Deficiency of the endogenous anticoagulant proteins antithrombin, protein C, and protein S are significantly associated with an increased risk of a first episode of venous thromboembolism, according to a study published in Thrombosis Research.

To determine the impact of inherited deficiency of natural anticoagulants on VTE risk, the authors performed a systematic review and meta-analysis of 21 studies comprising a total of 3,452 cases and 11,562 controls. The investigation showed a significantly increased risk of first VTE in antithrombin deficient subjects compared to controls (OR 16.26), as well as an in protein C (OR 7.51) and protein S deficient patients (OR 5.37). For VTE recurrence, they found a significant association with antithrombin (OR 3.61) and protein C deficiencies (OR 2.94), but not with protein S deficiency.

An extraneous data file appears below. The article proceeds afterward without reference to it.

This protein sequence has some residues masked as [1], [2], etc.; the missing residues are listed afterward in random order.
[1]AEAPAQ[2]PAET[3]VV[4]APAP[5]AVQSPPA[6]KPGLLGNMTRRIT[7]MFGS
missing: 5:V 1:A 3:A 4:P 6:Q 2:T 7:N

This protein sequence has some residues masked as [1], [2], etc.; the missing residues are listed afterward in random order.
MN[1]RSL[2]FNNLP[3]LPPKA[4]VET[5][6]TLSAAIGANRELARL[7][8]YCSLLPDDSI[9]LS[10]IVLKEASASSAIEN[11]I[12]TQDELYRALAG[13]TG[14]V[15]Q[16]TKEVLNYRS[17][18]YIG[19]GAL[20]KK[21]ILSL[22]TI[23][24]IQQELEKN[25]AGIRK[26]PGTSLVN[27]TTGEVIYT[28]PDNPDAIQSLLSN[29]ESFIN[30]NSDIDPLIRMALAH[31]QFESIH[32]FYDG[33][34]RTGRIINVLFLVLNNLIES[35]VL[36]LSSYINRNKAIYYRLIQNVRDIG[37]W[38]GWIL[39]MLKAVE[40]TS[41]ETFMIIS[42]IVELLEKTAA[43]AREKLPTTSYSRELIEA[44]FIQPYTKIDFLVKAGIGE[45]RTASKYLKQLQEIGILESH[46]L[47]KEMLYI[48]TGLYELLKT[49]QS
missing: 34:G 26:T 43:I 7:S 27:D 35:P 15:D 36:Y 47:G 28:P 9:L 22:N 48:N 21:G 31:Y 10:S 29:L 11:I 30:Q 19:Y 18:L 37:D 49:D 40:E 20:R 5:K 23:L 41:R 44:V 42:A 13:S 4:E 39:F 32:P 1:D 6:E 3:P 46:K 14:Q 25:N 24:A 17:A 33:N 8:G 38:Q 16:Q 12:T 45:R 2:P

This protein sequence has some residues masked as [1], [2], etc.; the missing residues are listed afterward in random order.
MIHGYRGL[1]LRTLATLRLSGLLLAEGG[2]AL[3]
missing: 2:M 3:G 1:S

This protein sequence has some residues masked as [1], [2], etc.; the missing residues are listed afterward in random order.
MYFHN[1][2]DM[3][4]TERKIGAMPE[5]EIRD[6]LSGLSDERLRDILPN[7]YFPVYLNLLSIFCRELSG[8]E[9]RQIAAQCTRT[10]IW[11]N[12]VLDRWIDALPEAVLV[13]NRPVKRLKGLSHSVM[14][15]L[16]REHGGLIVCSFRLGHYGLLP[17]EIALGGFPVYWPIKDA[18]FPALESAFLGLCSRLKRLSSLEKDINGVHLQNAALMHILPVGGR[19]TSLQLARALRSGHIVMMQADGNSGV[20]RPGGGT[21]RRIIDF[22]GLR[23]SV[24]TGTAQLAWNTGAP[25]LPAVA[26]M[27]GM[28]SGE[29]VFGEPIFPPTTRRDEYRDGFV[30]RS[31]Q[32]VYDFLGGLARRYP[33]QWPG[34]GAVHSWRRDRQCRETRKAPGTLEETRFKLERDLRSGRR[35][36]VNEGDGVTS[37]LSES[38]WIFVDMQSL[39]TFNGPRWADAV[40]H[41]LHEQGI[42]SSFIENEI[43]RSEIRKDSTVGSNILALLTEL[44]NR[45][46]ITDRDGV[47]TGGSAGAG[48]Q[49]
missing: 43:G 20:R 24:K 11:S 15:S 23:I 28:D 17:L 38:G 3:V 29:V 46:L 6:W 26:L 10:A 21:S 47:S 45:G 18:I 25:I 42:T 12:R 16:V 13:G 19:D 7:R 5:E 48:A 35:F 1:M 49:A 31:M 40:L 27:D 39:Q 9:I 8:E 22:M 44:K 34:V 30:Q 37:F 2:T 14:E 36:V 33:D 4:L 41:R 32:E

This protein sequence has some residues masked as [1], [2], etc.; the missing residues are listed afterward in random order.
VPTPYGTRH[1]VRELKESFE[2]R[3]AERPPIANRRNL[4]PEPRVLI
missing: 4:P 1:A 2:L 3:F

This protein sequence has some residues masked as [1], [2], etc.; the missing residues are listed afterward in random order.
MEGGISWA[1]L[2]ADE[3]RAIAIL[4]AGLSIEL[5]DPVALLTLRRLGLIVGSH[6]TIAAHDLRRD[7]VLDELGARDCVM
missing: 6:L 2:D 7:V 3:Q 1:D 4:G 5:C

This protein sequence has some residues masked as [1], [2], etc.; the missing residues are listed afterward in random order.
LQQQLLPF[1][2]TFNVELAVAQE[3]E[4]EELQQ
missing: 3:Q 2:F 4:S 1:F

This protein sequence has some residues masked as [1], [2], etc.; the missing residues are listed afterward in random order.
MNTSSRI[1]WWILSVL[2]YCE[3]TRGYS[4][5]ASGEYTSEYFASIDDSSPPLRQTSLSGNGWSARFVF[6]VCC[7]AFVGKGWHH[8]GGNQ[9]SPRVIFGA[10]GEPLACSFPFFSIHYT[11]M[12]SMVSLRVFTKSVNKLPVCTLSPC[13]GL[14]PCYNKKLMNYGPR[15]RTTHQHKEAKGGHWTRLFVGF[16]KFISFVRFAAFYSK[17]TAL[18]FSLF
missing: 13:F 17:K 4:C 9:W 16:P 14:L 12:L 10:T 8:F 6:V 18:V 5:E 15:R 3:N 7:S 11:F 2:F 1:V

“The strength of association between the deficiency of these natural anticoagulants and the risk of a first episode of VTE . . . may justify the research of these uncommon anticoagulant deficiencies, in particular in patients with unprovoked events,” wrote Dr. Matteo Nicola Dario Di Minno of Federico II University in Naples, Italy and his associates.

Read the full article in Thrombosis Research here: (DOI: http://dx.doi.org/10.1016/j.thromres.2015.03.010 )

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